To begin, I would like to say that I respect how well The Daily Sentinel knows its community. From what I gather, Grand Junction is a predominantly Republican town that would very much like to see President Obama out of power.

That being said, I am not fond of seeing bias in a respectable form of media. As an up-and-coming writer, I believe that our newspapers should be as balanced and unbiased as possible. Stories should be reported factually, without being diluted by opinions. Newspapers should allow and encourage readers to decide for themselves how they feel about a topic, an issue or a candidate.

It was unethical when you placed a large “Romney for President” headline at the top of your front page, though I’m sure many of your readers were happy about that. I often agree with The Daily Sentinel’s perspectives, but adding that kind of bias to your front page is simply bad journalism. I would appreciate it if you keep your opinions in the editorial pages.


Grand Junction

Menger asks for ‘unique chance’ to promote Western Slope needs

With Election Day so close at hand, I would like to make a couple of final logical statements regarding my race with Jared Wright for House District 54.

In a meeting with fellow Republicans last month in Boulder, Republican Chairman Ryan Call stated that if Tim Menger wins his house seat, the demographic of the house makeup will be tied at 32 representatives each for the Democrats and Republicans. He stated “...that would put Mr. Menger in a powerful position to determine control of the Colorado House with control of the agendas and committee chairmanships.”

Stop and think of what this could mean for the interests of Mesa/Delta counties, as I will be given a unique chance to interject our needs in front of the rest of the state. With my promise of not taking unfair sides or weighing any decision on party affiliation, the best choice will always be made.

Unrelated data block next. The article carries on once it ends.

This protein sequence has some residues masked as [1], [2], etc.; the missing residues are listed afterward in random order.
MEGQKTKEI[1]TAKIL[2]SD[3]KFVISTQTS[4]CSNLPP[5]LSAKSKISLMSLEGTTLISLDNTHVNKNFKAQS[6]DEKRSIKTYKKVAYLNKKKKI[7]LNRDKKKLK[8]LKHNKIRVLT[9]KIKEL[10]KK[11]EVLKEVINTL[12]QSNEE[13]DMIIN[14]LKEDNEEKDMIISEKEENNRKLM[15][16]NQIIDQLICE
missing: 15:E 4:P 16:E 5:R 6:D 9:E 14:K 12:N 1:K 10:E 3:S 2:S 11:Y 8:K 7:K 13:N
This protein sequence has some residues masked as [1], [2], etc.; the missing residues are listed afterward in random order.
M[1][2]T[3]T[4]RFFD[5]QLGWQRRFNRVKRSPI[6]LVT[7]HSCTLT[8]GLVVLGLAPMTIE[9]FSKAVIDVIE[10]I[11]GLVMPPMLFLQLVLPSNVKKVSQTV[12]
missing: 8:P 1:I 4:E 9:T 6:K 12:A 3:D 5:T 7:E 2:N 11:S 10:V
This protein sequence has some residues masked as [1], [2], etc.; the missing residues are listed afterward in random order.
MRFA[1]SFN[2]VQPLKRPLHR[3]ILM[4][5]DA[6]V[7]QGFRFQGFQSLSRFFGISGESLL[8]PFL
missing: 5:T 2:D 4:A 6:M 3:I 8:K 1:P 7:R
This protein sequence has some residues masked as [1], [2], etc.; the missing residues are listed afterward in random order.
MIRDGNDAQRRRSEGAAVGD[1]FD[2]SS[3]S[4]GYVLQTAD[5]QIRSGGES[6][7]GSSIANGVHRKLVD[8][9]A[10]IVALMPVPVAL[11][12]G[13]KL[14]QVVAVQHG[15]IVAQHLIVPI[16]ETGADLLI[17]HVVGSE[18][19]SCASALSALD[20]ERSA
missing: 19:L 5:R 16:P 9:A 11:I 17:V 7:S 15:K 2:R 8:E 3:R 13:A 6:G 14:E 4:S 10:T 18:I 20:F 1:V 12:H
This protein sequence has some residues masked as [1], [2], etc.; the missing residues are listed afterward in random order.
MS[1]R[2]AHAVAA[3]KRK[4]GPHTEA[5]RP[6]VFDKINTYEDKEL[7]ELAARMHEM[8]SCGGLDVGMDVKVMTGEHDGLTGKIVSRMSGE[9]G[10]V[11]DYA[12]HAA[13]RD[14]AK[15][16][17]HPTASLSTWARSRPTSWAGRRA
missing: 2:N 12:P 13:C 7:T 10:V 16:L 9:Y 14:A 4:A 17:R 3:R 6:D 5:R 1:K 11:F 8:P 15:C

This is indeed a one-time opportunity to move our Western Slope needs forward. Let’s take a logical look at what else is bound to happen when my two-year term is up and 2014 rolls around. The Democratic Party will not fail to run a candidate for District 54 again. Unless I do something like saving 50 puppies from drowning in a swollen, flooded river in the next two years, I will be forced to lock horns also with the Democrats the next election. This will place me in a solid third place with registered voters. The chances for my winning a second term will diminish.

My opponent for this race has used half-truths and outright prevarication to try to discredit me in the last three weeks. He does this because trashing me is the only leg he has to stand on. With his proven bad ethics of lying and robbing creditors with the blanket of bankruptcy, the entire moral fortitude of the Republican voting citizenship is now laid out in the open for all to see. If Wright is elected, then it will be apparent to all that an “R” in the house seat means more than honesty and financial sense. By voting me into the seat, Republicans will have passed the test.

I would like to ask ALL voters of District 54 to give me this one chance to help bring everyone’s needs to the Colorado House floor in 2013 and 2014.


Davis a ‘breath of fresh air’ as Montrose County commissioner candidate

Kjersten Davis would be a breath of fresh air in the trio of county commissioners representing our Montrose community. She is honest, approachable, positive and level-headed. I like her ability to listen to people’s concerns.

We desperately need a representative who is a team player and knows how to collaborate with others. As a school board member and president, Davis has proven her ability to be up to the challenge of being a county commissioner.


Man with gun near GJHS received undue punishment

I read the article sometime back on the gentleman who had the gun around the Grand Junction High School. At the time I was concerned about the events that transpired and what happened to the
gentleman in question. This particular question can affect many of those that have decided to carry a weapon for protection, not only at home but elsewhere.

First, I am impressed that the students were observant to see the weapon and reported it; however, my concern is that where the gentleman was and where the kids were. According to the article,